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India's WTO Wish List Includes Agriculture, Fisheries & Pandemic Response Waivers

After a nearly five-year hiatus, the twelfth World Trade Organization Ministerial Conference began on June 12 in Geneva, Switzerland. The WTO's response to the pandemic, fisheries subsidy negotiations, and agriculture challenges for food security are among the main topics of discussion and negotiations during this year's conference.

Chintu Das
Piyush Goyal
Piyush Goyal

After a five-year hiatus, the twelfth World Trade Organization (WTO) Ministerial Conference kicked off on June 12 in Geneva, Switzerland. India expressed worries about permanent disciplines in the WTO accords on the Covid-19 response ahead of the negotiations.

According to India's Ministry of Commerce and Industry, additional 'permanent' disciplines in WTO agreements to respond to the pandemic are causing concern. India does not want the pandemic's challenges to be confused with issues such as market access, reforms, export restrictions, or transparency. For the WTO's pandemic response and outcomes to be credible, India believes that supply-side restrictions must be addressed.

Although the draft text does not reflect India's position on waivers from global intellectual property rights in the event of the pandemic, the country's pharmaceutical industry has acknowledged it.

In the face of no actions listed by the trade body in a draft declaration on pandemic response dated June 10, India said it wanted the WTO to address supply-side concerns about the Covid-19 pandemic with credible outcomes. Between June 12 and 15, the 12th Ministerial Conference will address these issues.

The current negotiations are based on a text that includes outcomes on transparency and monitoring, easy market access, no new export restrictions, trade facilitation, and tariffs.

To combat the pandemic more effectively, India and South Africa, together with 65 other WTO members, are seeking a waiver of some copyrights, industrial designs, patents, and protection of undisclosed knowledge under the Trade-Related Aspects of Intellectual Property Rights (TRIPS) agreement.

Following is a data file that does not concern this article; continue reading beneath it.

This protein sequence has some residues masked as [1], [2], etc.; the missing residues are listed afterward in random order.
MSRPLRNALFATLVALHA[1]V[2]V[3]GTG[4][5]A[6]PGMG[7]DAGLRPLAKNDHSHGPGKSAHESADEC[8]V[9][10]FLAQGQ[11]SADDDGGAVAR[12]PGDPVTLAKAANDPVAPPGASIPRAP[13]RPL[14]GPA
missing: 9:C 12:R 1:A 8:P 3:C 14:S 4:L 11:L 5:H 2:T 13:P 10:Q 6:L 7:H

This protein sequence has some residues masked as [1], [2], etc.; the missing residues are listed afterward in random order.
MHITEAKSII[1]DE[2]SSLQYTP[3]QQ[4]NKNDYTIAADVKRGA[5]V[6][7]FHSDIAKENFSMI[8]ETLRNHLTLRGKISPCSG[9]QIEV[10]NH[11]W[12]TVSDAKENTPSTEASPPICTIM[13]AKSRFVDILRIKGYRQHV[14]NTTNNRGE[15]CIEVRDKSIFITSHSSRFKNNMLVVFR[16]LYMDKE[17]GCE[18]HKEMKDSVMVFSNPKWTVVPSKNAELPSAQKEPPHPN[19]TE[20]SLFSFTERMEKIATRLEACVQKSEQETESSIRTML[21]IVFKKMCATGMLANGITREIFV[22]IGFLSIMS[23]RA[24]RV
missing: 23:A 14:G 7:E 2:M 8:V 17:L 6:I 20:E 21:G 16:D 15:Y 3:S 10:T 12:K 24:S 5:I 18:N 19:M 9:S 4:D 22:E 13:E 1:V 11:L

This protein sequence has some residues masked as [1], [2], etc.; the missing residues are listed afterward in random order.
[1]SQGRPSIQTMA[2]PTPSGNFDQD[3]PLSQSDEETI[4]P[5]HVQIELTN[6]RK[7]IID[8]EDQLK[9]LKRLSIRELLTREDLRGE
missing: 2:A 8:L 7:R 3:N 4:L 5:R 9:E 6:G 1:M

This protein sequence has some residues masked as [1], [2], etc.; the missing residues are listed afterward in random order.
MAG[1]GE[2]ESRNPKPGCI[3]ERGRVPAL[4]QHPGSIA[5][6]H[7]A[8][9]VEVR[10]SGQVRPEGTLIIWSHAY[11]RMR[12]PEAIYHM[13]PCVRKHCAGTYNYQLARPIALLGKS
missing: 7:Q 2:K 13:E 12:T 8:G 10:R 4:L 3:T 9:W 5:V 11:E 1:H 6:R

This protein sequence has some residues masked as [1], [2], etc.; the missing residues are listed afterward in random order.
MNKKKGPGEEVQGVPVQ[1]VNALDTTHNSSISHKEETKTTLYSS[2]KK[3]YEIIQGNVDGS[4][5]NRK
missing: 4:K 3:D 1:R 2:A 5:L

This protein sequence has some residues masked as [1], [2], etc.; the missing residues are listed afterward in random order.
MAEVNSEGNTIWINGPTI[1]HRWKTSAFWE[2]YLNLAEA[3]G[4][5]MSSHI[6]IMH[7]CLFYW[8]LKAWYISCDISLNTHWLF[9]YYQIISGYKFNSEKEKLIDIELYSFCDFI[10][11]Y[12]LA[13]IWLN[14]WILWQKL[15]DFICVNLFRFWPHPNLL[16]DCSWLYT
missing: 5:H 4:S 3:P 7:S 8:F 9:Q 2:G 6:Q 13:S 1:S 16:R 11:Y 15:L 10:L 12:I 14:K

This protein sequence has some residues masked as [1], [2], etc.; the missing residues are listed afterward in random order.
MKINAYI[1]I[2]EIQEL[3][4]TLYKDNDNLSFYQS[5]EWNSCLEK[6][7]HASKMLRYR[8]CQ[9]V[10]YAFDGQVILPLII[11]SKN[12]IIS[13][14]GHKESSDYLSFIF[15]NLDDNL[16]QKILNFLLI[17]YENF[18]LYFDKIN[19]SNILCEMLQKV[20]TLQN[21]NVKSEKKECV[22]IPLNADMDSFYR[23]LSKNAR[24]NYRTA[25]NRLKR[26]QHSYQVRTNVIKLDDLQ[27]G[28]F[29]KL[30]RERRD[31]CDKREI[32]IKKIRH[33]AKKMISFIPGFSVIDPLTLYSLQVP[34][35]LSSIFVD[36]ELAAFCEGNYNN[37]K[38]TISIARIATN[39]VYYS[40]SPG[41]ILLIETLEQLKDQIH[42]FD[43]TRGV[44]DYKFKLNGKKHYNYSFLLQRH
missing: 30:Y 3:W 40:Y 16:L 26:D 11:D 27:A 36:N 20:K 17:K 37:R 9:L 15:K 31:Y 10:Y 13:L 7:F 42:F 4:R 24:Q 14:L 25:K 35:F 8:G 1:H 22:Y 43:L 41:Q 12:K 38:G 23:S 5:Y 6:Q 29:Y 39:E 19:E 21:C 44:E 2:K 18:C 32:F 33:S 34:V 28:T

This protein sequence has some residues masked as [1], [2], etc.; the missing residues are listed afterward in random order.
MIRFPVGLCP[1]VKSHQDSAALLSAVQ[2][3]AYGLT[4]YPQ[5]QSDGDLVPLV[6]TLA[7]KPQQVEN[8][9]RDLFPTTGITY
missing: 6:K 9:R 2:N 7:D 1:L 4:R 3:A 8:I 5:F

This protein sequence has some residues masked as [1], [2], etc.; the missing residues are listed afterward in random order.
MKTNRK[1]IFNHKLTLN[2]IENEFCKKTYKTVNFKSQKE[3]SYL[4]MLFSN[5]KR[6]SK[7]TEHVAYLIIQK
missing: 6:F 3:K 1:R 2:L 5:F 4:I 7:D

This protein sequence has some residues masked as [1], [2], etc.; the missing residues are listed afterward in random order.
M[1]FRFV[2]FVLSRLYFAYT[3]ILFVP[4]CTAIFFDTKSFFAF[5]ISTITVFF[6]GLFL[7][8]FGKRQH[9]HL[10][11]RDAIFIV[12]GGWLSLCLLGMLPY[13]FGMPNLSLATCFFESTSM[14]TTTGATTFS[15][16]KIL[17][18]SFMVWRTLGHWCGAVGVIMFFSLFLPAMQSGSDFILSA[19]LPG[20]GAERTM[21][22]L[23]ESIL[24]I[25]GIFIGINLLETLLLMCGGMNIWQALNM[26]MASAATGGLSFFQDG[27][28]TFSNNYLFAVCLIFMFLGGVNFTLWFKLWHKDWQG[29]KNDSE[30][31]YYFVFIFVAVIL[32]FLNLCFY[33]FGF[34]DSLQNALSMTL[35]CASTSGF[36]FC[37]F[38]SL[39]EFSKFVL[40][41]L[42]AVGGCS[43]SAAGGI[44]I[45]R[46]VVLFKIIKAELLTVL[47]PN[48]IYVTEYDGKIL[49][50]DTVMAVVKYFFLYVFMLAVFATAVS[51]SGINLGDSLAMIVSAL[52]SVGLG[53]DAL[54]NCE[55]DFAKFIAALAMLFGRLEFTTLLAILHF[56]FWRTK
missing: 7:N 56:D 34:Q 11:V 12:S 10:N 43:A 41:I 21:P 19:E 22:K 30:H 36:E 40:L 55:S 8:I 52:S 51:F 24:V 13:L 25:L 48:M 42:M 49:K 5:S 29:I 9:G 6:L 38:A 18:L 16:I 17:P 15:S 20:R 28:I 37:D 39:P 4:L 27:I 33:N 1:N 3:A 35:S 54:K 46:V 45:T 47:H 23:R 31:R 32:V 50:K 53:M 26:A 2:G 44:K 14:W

"Elements pertaining to limiting the scope for export restrictions, seeking permanent disciplines with respect to trade facilitation measures, increased market access, and limiting the scope for TRIPS waiver are being sought by certain developed countries such as the EU, US, UK, and Canada," the ministry said.

"At the moment, India is constructively engaged at the WTO to finalise elements on the WTO Pandemic Response," it continued.


The protection of India's food grain procurement programme at Minimum Support Prices (MSP) is a key subject under discussion at the WTO. Such programmes entail purchasing from farmers at set prices and are critical for the country's farmers and consumers. WTO rules limit the amount of subsidy that can be given to such products.

This issue is being negotiated at the WTO by the G-33, a group of developing countries, of which India is a key member, and the African Group, which has joined the ACP group in submitting a proposal on a permanent solution to the issue of public stockholding for food security purposes by May 31, 2022.

Other agricultural topics being discussed include market access, a special safeguard mechanism for developing countries to protect domestic agricultural producers from import surges and price drops through additional import duties, similar to the safeguard currently available to many developed and few developing countries.


India stated that it is eager to finish the fisheries agreement at the upcoming conference, pointing out that certain member countries' irrational subsidies lead to overfishing, which harms Indian fishermen and their livelihood. India is certain that it should not repeat the mistakes of the Uruguay Round, which granted a few members unequal and trade-distorting agricultural privileges.

"Big subsidisers must take greater responsibility for reducing their subsidies and fishing capacities in order to ensure long-term sustainability. Any agreement must take into account the fact that different countries are at different phases of development and that their current fishing arrangements reflect their current economic capacities. As countries evolve, their needs will change. Any agreement must strike a balance between current and future demands for exploiting fisheries in marine waters and on the high seas " added the ministry.

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